It's a radically different approach to the norm but I like it. It's going to eliminate more heavy cables between racks AND the hinged bed. No more lifting that thing up! His plan was to build the rack high enough to clear the drive shaft and rear end travel. This way it will take up the entire area between the frame rails from just behind the cab to right near the diff. Naturally it will protrude through the bed a few inches but he's going to build a box around the area with an air gap between the battery box top and new bed extension.

I'll have to give up some bed space and hauling ability but the idea is errands, not hauling big stuff. Besides with the loss of weight I can connect a trailer if needed. Speaking of dropping weight, including 17 lbs of power brake apparatus, copper wiring and 170lbs of battery boxes and support bracing, the total weight removed is now about 255 lbs!

The new battery box I'm guessing will weigh no more than 45 lbs including the top. The new 4/0 aluminum pack cables, about 12' each to the engine compartment will only weigh 4.7 lbs. That gives me a net weight loss estimated at 205 lbs plus 719 battery lbs for a total of 924 lbs as of today. Old weight 4147, new weight 3223, a 22.3% drop! That should save me about 90-100 watts/mile I'm hoping after allowing for wind losses.

I'm planning on replacing the leaf springs with composite springs for another huge weight loss. On average a 70% weight savings they say. However my springs for the lead batteries are 5 leafs versus the factory 2 so I expect to save a big chunk there.
 

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Discussion Starter · #8 ·
Yea I just read the manual that came with them. Said they are shipped at 60% SOC. Lots of neat stuff in there like start the cooling fan once the batteries reach 40C (104F), go to limp mode at 50C (122F) and shut down the motor at 55C (131F). Also said to charge to 3.6V but never exceed 3.9V. Lots of conflicting data in the manual versus what I've read on this site. I tried to post the PDF manual but it's like 5MB which is too big for this site.

I have a cycle analyst to install, HVC relay already installed, a Zeva plus fuel gauge driver to drive the factory fuel gauge which I'll likely install tomorrow. I'm getting a ventilated battery box built and hope to have it on hand by early next week. Going to install probably 3 120mm PC type ball bearing fans to draw air out if it overheats operated at 12V. Also a heated mat of some sort underneath to keep them warm in winter.
 

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Discussion Starter · #9 ·
Almost finished the Zeva install today. Only two things left to do, mount and connect it to an LED for a "Low Battery" indicator and interface it with my tach. To do that I'm installing a double throw switch, one position is to operate the tach as normal, the other position will display amps on the tach. I thought that would be cool, an analog amp meter!

I removed the connector socket and soldered the wires directly to the board. That makes a better connection but I had to do it anyway or the top wouldn't go on without moving it or using a larger box.

The toggle switch disconnects the 12V to reset it to full in case the Ah counter reads full too soon or doesn't reach full.

We cut the steel and welded the bottom rack this evening so it shouldn't be long before we can start the install. I may install that piece tomorrow. I'm so ready to drive it!
 

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Just a quick question based in my own ignorance: Will that loop in the power cable inside your ZEVA box effect the hall-effect on the ZEVA? I know the shape is irrelevant, but my concern is the proximity of the other portion of the cable, and its opposite orientation and current flow direction.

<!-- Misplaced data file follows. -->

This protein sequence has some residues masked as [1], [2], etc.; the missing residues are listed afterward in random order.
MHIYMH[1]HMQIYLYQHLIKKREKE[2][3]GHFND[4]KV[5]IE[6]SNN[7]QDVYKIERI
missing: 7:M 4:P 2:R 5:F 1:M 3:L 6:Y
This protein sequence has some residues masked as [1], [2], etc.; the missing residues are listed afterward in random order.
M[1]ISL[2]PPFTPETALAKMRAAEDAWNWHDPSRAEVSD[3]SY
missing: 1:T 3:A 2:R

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Actually what I'll probably end up doing is just end the charge around 3.45 as now but eliminate the 15 minutes of CV charging. Now I have CV come on around 3.45. By skipping the CV stage I eliminate one failure point, the timer, and keep the cells about 5% lower SOC than I do now. If I think I'll need more range I can turn the timer on.
 

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For those who aren't up on this, I ordered 51 Calb SE200Ah cells in December for my S10. Paid up front with a check direct to Calb to get a discounted price. This upgrade should boost my trip capacity to around 100 miles from the current 30. It also saves 719 lbs, almost half the weight of the lead pack.
Cool! I'm curious how you are estimating your range of 100 miles? You are estimating about 320 watt-hours/mile?

corbin
 

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Discussion Starter · #16 ·
I'm reducing weight for one. After it's complete I will have eliminated close to 20% of the total weight so that should reduce the watts by close to the same amount. Also the batteries will be much more efficient due to a much lower internal resistance. I'm boosting the voltage to about 165 from 144 which will reduce the current draw further. Also I've compared the numbers of others who've switched and I think my calculations are close if their numbers are accurate.

I've been getting around 500Wh/mile or slightly less since moving to the country with the lead. However I don't plan to drive it down near empty, probably keeping it closer to 85-90 miles if I do approach 320wh/mile.

I hope to be on the road by next weekend though it won't be finished. I have to get the bed cut out and a box fabricated around the opening. I have the battery box top and a frame being welded of aluminum which I hope to pickup Monday.

One thing I'd like to do is replace the leaf springs with composite springs which they claim averages 70% weight savings. However they quoted almost $600 for a set so I may not do it.
 

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I'm using a Manzanita, you can set the CV timer from 15 minutes and up in 10 minute increments. The only reason to use the CV stage is to get as much charge into the battery as possible. Since we know lithium lasts longer when under charged it seems quite reasonable to just skip the CV stage if you don't need to get every amp hour in or out of your pack. Shallow cycling is the best way to preserve your cells, so under charge and shallow discharge. If you are getting much above 3.45V you're already at 90% SOC or higher. Why bother if you don't need it? There is a big difference in SOC between 3.4 and 3.6.